Ret result = call_fun(arg_tuple, fun);
        stack.push(translate_result(result));
    }
};

// specialization for void return value
template <typename... Args, void(*fun)(Args...)>
struct Function<void(Args...), fun>
{
    static void call(Stack& stack)
    {
        auto arg_tuple = call_translate_arg<Args...>(stack);
        call_fun(arg_tuple, fun);
    }
};

Demo:

void foo(int x, int y)
{
    std::cout << "foo: x=" << x << " y=" << y << std::endl;
}

int bar(int x, int y, int z)
{
    int result = x+y+z;
    std::cout << "bar: x=" << x << " y=" << y << " z=" << z << std::endl;
    std::cout << "bar: result=" << result << std::endl;
    return result;
}

int main()
{
    Stack stack;

    stack.push("10");
    stack.push("20");
    stack.push("30");

    Function<decltype(bar), bar> bar_fun;
    bar_fun.call(stack);

    stack.push("100");
    Function<decltype(foo), foo> foo_fun;
    foo_fun.call(stack);

    return 0;
}

Output:

bar: x=30 y=20 z=10
bar: result=60
foo: x=100 y=60

live example

|improve this answer|||||
  • 1
    Tuple(translate_arg<typename std::tuple_element<Indices, Tuple>::type>(stack)...) syntax doesn't guarantee any order of evaluation, which seems to be relevant in case of popping elements from a stack – Piotr Skotnicki Oct 27 '15 at 8:41
  • 1
    @PiotrSkotnicki How do you guarantee order of evaluation? – m.s. Oct 27 '15 at 8:45
  • "How do you guarantee order of evaluation?" with a braced init list – Piotr Skotnicki Oct 27 '15 at 8:51
  • @PiotrSkotnicki so this should work? return Tuple{translate_arg<typename std::tuple_element<Indices, Tuple>::type>(stack)...}; – m.s. Oct 27 '15 at 8:52
  • @PiotrSkotnicki thanks for pointing this out, I changed the code above. – m.s. Oct 27 '15 at 8:55
1
template <typename F, F function, typename R, typename... Args>
struct Function
{
    using arguments_type = std::tuple<Args...>;

    static void call(std::stack<std::string>& stack)
    {
        call_n(std::is_void<R>{}, stack, std::index_sequence_for<Args...>{});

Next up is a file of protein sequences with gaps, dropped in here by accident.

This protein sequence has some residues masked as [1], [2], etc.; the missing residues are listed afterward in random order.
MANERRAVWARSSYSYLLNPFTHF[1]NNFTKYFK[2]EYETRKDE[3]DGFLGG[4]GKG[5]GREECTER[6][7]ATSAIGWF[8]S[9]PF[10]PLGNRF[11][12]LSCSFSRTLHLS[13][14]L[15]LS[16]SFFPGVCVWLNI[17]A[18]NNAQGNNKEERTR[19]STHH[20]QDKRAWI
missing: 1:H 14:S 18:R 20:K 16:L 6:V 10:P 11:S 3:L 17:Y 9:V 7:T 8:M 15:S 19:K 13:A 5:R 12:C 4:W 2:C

}

    template <std::size_t I>
    static typename std::tuple_element<I, arguments_type>::type f(std::stack<std::string>& stack)
    {
        typename std::tuple_element<I, arguments_type>::type e{ translateArgument<typename std::tuple_element<I, arguments_type>::type>(stack.top()) };
        stack.pop();
        return e;
    }

    template <std::size_t... Is>
    static void call_n(std::true_type, std::stack<std::string>& stack, std::index_sequence<Is...>)
    {
        std::tuple<Args...> tpl{ f<Is>(stack)... };
        function(std::get<Is>(std::move(tpl))...);
    }

    template <std::size_t... Is>
    static void call_n(std::false_type, std::stack<std::string>& stack, std::index_sequence<Is...>)
    {
        std::tuple<Args...> tpl{ f<Is>(stack)... };
        stack.push(processResult(function(std::get<Is>(std::move(tpl))...)));
    }
};

DEMO

|improve this answer|||||
  • Is the order in which f<Is>(stack) is called (from call_n()) 1) well-defined and 2) correctly implemented by all compilers? (I vaguely recall that some compiler gets that wrong). – Walter Oct 27 '15 at 8:45
  • @Walter with a braced-init-list you are guaranteed a left-to-right evaluation. the only well-known compiler that doesn't implement this (for a constructor call) is MSVC – Piotr Skotnicki Oct 27 '15 at 8:50